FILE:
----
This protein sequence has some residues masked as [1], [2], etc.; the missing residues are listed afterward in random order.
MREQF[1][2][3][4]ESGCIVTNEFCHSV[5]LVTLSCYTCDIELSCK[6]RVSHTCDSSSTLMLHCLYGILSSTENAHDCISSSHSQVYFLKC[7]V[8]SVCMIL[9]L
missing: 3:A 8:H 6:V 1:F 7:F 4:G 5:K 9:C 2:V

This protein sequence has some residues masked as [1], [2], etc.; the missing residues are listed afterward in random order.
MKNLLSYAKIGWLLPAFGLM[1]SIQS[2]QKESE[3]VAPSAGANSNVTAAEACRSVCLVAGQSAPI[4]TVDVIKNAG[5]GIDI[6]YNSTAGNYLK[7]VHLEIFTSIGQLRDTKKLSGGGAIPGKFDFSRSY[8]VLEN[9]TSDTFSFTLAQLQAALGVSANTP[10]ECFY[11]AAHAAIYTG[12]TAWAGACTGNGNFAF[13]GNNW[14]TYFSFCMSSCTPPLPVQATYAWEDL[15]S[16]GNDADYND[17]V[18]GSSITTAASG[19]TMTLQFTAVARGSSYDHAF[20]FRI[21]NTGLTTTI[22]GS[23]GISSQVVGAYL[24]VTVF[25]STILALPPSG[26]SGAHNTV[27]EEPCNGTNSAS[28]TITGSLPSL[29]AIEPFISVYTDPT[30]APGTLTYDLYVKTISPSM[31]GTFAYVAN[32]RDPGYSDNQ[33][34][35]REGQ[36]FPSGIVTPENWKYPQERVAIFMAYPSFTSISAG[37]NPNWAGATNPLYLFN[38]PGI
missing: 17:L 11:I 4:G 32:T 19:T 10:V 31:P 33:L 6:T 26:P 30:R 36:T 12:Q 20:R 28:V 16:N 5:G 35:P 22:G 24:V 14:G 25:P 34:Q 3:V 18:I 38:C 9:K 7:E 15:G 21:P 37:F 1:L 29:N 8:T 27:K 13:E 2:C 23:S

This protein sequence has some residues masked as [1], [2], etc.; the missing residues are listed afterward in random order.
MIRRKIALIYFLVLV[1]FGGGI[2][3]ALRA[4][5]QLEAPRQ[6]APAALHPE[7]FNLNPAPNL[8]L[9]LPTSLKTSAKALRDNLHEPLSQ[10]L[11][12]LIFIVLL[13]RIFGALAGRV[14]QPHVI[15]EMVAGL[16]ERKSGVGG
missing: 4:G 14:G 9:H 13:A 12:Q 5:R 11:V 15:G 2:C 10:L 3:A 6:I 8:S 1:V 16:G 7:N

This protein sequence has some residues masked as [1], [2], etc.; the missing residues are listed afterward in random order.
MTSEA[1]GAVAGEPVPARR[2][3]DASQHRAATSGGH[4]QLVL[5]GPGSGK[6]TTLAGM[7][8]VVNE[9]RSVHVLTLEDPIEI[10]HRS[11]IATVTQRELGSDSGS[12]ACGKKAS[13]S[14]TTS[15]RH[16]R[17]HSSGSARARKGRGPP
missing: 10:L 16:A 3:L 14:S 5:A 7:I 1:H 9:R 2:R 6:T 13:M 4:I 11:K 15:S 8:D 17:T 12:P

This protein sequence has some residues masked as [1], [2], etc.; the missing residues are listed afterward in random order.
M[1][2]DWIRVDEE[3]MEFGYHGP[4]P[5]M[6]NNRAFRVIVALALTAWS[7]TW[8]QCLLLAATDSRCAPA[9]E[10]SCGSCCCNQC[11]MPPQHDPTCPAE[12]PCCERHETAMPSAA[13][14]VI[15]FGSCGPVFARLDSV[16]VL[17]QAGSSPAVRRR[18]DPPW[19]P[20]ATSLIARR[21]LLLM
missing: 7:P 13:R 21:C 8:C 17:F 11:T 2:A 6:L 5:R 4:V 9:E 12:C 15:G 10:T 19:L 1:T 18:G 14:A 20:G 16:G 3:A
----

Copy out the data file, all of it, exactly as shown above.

This protein sequence has some residues masked as [1], [2], etc.; the missing residues are listed afterward in random order.
MREQF[1][2][3][4]ESGCIVTNEFCHSV[5]LVTLSCYTCDIELSCK[6]RVSHTCDSSSTLMLHCLYGILSSTENAHDCISSSHSQVYFLKC[7]V[8]SVCMIL[9]L
missing: 3:A 8:H 6:V 1:F 7:F 4:G 5:K 9:C 2:V

This protein sequence has some residues masked as [1], [2], etc.; the missing residues are listed afterward in random order.
MKNLLSYAKIGWLLPAFGLM[1]SIQS[2]QKESE[3]VAPSAGANSNVTAAEACRSVCLVAGQSAPI[4]TVDVIKNAG[5]GIDI[6]YNSTAGNYLK[7]VHLEIFTSIGQLRDTKKLSGGGAIPGKFDFSRSY[8]VLEN[9]TSDTFSFTLAQLQAALGVSANTP[10]ECFY[11]AAHAAIYTG[12]TAWAGACTGNGNFAF[13]GNNW[14]TYFSFCMSSCTPPLPVQATYAWEDL[15]S[16]GNDADYND[17]V[18]GSSITTAASG[19]TMTLQFTAVARGSSYDHAF[20]FRI[21]NTGLTTTI[22]GS[23]GISSQVVGAYL[24]VTVF[25]STILALPPSG[26]SGAHNTV[27]EEPCNGTNSAS[28]TITGSLPSL[29]AIEPFISVYTDPT[30]APGTLTYDLYVKTISPSM[31]GTFAYVAN[32]RDPGYSDNQ[33][34][35]REGQ[36]FPSGIVTPENWKYPQERVAIFMAYPSFTSISAG[37]NPNWAGATNPLYLFN[38]PGI
missing: 17:L 11:I 4:G 32:T 19:T 10:V 31:P 33:L 6:T 26:P 30:R 36:T 12:Q 20:R 28:V 16:N 5:G 35:P 22:G 24:V 14:G 25:P 34:Q 3:V 18:I 38:C 9:K 7:E 15:G 21:P 37:F 1:L 29:N 8:T 27:K 13:E 2:C 23:S

This protein sequence has some residues masked as [1], [2], etc.; the missing residues are listed afterward in random order.
MIRRKIALIYFLVLV[1]FGGGI[2][3]ALRA[4][5]QLEAPRQ[6]APAALHPE[7]FNLNPAPNL[8]L[9]LPTSLKTSAKALRDNLHEPLSQ[10]L[11][12]LIFIVLL[13]RIFGALAGRV[14]QPHVI[15]EMVAGL[16]ERKSGVGG
missing: 4:G 14:G 9:H 13:A 12:Q 5:R 11:V 15:G 2:C 10:L 3:A 6:I 8:S 1:V 16:G 7:N

This protein sequence has some residues masked as [1], [2], etc.; the missing residues are listed afterward in random order.
MTSEA[1]GAVAGEPVPARR[2][3]DASQHRAATSGGH[4]QLVL[5]GPGSGK[6]TTLAGM[7][8]VVNE[9]RSVHVLTLEDPIEI[10]HRS[11]IATVTQRELGSDSGS[12]ACGKKAS[13]S[14]TTS[15]RH[16]R[17]HSSGSARARKGRGPP
missing: 10:L 16:A 3:L 14:S 5:A 7:I 1:H 9:R 2:R 6:T 13:M 4:I 11:K 15:S 8:D 17:T 12:P

This protein sequence has some residues masked as [1], [2], etc.; the missing residues are listed afterward in random order.
M[1][2]DWIRVDEE[3]MEFGYHGP[4]P[5]M[6]NNRAFRVIVALALTAWS[7]TW[8]QCLLLAATDSRCAPA[9]E[10]SCGSCCCNQC[11]MPPQHDPTCPAE[12]PCCERHETAMPSAA[13][14]VI[15]FGSCGPVFARLDSV[16]VL[17]QAGSSPAVRRR[18]DPPW[19]P[20]ATSLIARR[21]LLLM
missing: 7:P 13:R 21:C 8:C 17:F 11:T 2:A 6:L 5:R 4:V 9:E 12:C 15:G 10:T 19:L 1:T 18:G 14:A 20:G 16:G 3:A